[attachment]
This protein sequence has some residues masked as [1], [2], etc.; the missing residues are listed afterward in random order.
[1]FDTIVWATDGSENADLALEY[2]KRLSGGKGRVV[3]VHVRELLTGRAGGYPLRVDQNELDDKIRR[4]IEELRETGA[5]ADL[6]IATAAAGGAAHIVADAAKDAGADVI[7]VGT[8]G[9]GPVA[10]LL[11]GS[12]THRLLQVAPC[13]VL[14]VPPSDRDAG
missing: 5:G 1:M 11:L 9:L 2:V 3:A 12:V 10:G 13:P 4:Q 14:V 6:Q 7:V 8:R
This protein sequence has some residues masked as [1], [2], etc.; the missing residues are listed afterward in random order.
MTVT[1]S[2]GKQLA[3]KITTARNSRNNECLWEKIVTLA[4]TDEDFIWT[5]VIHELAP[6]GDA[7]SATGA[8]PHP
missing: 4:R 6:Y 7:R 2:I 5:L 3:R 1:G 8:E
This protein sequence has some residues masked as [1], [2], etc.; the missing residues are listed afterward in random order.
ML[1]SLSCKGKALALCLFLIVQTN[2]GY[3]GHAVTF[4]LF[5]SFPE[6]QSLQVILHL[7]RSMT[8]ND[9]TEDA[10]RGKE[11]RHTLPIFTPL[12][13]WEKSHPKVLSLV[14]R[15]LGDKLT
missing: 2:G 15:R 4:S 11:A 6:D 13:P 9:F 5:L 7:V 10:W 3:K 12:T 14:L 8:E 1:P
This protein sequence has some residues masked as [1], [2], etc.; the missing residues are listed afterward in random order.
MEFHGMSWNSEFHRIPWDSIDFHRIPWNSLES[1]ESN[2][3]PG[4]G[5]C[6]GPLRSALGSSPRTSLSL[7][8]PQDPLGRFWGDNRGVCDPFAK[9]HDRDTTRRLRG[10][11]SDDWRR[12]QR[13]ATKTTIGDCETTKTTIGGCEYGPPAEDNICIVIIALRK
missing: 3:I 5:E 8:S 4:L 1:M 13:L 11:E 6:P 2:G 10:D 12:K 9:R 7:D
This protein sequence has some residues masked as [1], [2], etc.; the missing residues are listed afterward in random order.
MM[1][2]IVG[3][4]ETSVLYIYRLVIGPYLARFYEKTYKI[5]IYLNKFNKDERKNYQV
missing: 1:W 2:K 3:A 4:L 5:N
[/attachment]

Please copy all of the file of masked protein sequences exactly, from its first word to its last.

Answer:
This protein sequence has some residues masked as [1], [2], etc.; the missing residues are listed afterward in random order.
[1]FDTIVWATDGSENADLALEY[2]KRLSGGKGRVV[3]VHVRELLTGRAGGYPLRVDQNELDDKIRR[4]IEELRETGA[5]ADL[6]IATAAAGGAAHIVADAAKDAGADVI[7]VGT[8]G[9]GPVA[10]LL[11]GS[12]THRLLQVAPC[13]VL[14]VPPSDRDAG
missing: 5:G 1:M 11:L 9:L 2:V 3:A 12:V 10:G 13:P 4:Q 14:V 6:Q 7:V 8:R
This protein sequence has some residues masked as [1], [2], etc.; the missing residues are listed afterward in random order.
MTVT[1]S[2]GKQLA[3]KITTARNSRNNECLWEKIVTLA[4]TDEDFIWT[5]VIHELAP[6]GDA[7]SATGA[8]PHP
missing: 4:R 6:Y 7:R 2:I 5:L 3:R 1:G 8:E
This protein sequence has some residues masked as [1], [2], etc.; the missing residues are listed afterward in random order.
ML[1]SLSCKGKALALCLFLIVQTN[2]GY[3]GHAVTF[4]LF[5]SFPE[6]QSLQVILHL[7]RSMT[8]ND[9]TEDA[10]RGKE[11]RHTLPIFTPL[12][13]WEKSHPKVLSLV[14]R[15]LGDKLT
missing: 2:G 15:R 4:S 11:A 6:D 13:P 9:F 5:L 7:V 10:W 3:K 12:T 14:L 8:E 1:P
This protein sequence has some residues masked as [1], [2], etc.; the missing residues are listed afterward in random order.
MEFHGMSWNSEFHRIPWDSIDFHRIPWNSLES[1]ESN[2][3]PG[4]G[5]C[6]GPLRSALGSSPRTSLSL[7][8]PQDPLGRFWGDNRGVCDPFAK[9]HDRDTTRRLRG[10][11]SDDWRR[12]QR[13]ATKTTIGDCETTKTTIGGCEYGPPAEDNICIVIIALRK
missing: 3:I 5:E 8:S 4:L 1:M 13:L 11:E 6:P 2:G 10:D 12:K 9:R 7:D
This protein sequence has some residues masked as [1], [2], etc.; the missing residues are listed afterward in random order.
MM[1][2]IVG[3][4]ETSVLYIYRLVIGPYLARFYEKTYKI[5]IYLNKFNKDERKNYQV
missing: 1:W 2:K 3:A 4:L 5:N